‘It’s the most busy time of the year’.
‘There is work still to finish’
‘Presents are looking quite thinnish, but never fear!!’
‘Cos parties and pantos and parties all bring us cheer’
‘‘It’s the most wonderful time of the year’
When I think back to my happy Christmas memories as a child I recall the events and occasions more than presents. Whether it was going to London to see the lights and visit Father Christmas at Hamleys, trips to the Ballet, Pantomimes, Carol Services and Festive dinners with friends and family. I also remember sitting by the fire, getting excited to welcome Grandma and Grandad coming to stay, watching Christmas TV, and playing with new toys.
I am sure there was stress, and tiredness from my parents, and fights amongst family members, but I certainly don’t recall any of it being less than perfect. My family were together, we ate, sang, played games, and as we got older drank in the pub together. We were present, and engaged in life, no phones, Facebook or email to distract us.
Now as a mother, I am trying to focus on the traditions that will make Christmas special for my children, but not put too much stress on myself, yet someone has to fill the stockings, do the baking, decorating, and shopping, and if I didn’t have some plan of activities and traditions then it certainly wouldn’t be a Christmas I would enjoy.
In an effort to maintain the balance between simplicity, and recapturing the spirit of Peace on Earth this Christmas, I am trying to do less. This is my 2015 Christmas plan of attack;
1. Remember to Play
This is the time to put down all devices, and spend face to face time together. Pull out the board games, deck of cards and enjoy the new gifts and games to play (for us it will be lots of ball games on the beach, and in the pool). Forget about uploading the moments to Instagram or Facebook. Soak up the beauty that is with you in that moment.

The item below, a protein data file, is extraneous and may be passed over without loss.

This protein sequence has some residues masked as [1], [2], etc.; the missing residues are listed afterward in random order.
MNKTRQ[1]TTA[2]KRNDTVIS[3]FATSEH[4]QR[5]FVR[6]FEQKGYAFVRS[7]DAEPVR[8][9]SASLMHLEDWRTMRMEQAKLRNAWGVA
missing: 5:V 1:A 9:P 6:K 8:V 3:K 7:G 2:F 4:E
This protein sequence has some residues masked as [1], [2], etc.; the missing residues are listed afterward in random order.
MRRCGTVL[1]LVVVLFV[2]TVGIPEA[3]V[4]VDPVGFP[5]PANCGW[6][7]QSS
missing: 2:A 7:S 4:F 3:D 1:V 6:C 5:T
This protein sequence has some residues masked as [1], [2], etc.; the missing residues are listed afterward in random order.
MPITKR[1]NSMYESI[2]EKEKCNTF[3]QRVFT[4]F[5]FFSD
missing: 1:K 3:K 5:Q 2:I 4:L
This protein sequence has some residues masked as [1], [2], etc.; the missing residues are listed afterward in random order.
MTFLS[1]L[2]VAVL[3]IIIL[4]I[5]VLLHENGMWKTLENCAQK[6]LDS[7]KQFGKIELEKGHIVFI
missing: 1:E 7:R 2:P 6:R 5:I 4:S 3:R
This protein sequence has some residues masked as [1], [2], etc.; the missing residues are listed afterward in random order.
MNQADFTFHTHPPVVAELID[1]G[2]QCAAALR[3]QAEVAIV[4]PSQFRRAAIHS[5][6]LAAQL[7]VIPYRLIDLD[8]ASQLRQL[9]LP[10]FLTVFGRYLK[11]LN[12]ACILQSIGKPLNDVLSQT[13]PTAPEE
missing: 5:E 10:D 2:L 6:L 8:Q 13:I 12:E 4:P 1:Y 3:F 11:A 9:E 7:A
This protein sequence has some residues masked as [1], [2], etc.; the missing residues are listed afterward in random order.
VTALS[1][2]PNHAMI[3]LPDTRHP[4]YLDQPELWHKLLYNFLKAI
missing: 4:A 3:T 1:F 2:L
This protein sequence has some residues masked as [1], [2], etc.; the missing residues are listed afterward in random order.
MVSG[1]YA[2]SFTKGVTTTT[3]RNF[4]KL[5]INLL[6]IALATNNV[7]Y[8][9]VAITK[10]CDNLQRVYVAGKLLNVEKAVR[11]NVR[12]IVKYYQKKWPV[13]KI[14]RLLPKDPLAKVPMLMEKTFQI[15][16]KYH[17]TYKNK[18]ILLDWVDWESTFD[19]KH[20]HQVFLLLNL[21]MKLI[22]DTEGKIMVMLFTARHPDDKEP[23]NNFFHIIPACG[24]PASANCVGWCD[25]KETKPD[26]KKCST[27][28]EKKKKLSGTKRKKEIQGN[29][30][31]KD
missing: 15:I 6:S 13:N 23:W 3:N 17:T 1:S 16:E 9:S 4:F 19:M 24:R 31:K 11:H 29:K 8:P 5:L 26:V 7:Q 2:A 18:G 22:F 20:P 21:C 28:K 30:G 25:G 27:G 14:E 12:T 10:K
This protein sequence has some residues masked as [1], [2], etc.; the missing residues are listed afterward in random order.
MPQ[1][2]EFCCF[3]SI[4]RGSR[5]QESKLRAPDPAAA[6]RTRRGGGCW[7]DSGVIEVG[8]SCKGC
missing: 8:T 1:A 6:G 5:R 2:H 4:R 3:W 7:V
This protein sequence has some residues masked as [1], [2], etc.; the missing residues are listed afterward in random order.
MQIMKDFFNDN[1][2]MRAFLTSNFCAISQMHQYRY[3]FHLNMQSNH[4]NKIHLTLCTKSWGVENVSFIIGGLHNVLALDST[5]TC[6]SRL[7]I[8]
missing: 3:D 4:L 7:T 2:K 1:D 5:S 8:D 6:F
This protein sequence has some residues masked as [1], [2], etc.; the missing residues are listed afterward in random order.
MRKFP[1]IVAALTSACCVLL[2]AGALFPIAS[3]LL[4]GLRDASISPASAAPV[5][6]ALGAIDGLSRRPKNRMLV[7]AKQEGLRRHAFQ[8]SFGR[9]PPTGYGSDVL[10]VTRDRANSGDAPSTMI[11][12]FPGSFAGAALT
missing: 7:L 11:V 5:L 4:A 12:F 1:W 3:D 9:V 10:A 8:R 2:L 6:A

“Nothing lights up the brain like play,”
Says researcher Stuart Brown, and it’s worth watching his TED Talk on the topic.
2. Communicate beforehand
Sit down and ask one another - what is it that you love about Christmas, select just one or two traditions and make them happen. Then draw up a list of all the presents, shopping, food preparation that needs to be done and allocate who is doing what. Don’t leave it all up to one person.
3. Once that is done allow yourself time to rest.
In an age we are constantly multi-tasking, it is very hard for us to just do nothing, make sure this Christmas time you factor in some nothing time (some time for tea), time to appreciate the ordinary, the fun in simply things. It is ok to feel unproductive, our brains aren’t designed to go nonstop. When we cut out the need to be doing, ideas will pop up, we give ourselves time to rest. If you have a faith make time to worship and devote to prayer. Take this time to meditate, or go for a walk, take a moments peace.
4. Christmas is about generosity,
In kindness not just through presents. You may have come across the 5 love languages, these are a great reminder of how we are all different. We give and receive in love in different ways. Who are you spending Christmas with this year? How can you show your love for them over this period?
Words of affirmation
My husband is very good at this, he will often say to me “thanks for getting the kids dinner” or “thanks for arranging the Christmas activities for the kids”. It is lovely to be recognised and appreciated, rather than feel taken for granted. What can you notice, and say thank you for this next week?
Undivided attention, turn the TV off, put your phone down and listen / interact with those you love, simply 20 minutes can make huge impact in your spouse / child’s feeling of self-worth.
A friend has just had twins and simply picking them up for a cuddle means the world to them, they feel loved. Simply holding hands, giving a hug to friends and family is very important, and as is finding the time for intimacy with your partner over Christmas period.
Its doesn’t have to be expensive or elaborate, its the thoughtfulness and effort behind the gift that matters. Simply some flowers from the garden or a photo framed will mean the world too someone whose primary love language is receiving gifts.
“Let me do that for you”
Whether its cooking, bathing the kids, getting the shopping. What chores can you support with over Christmas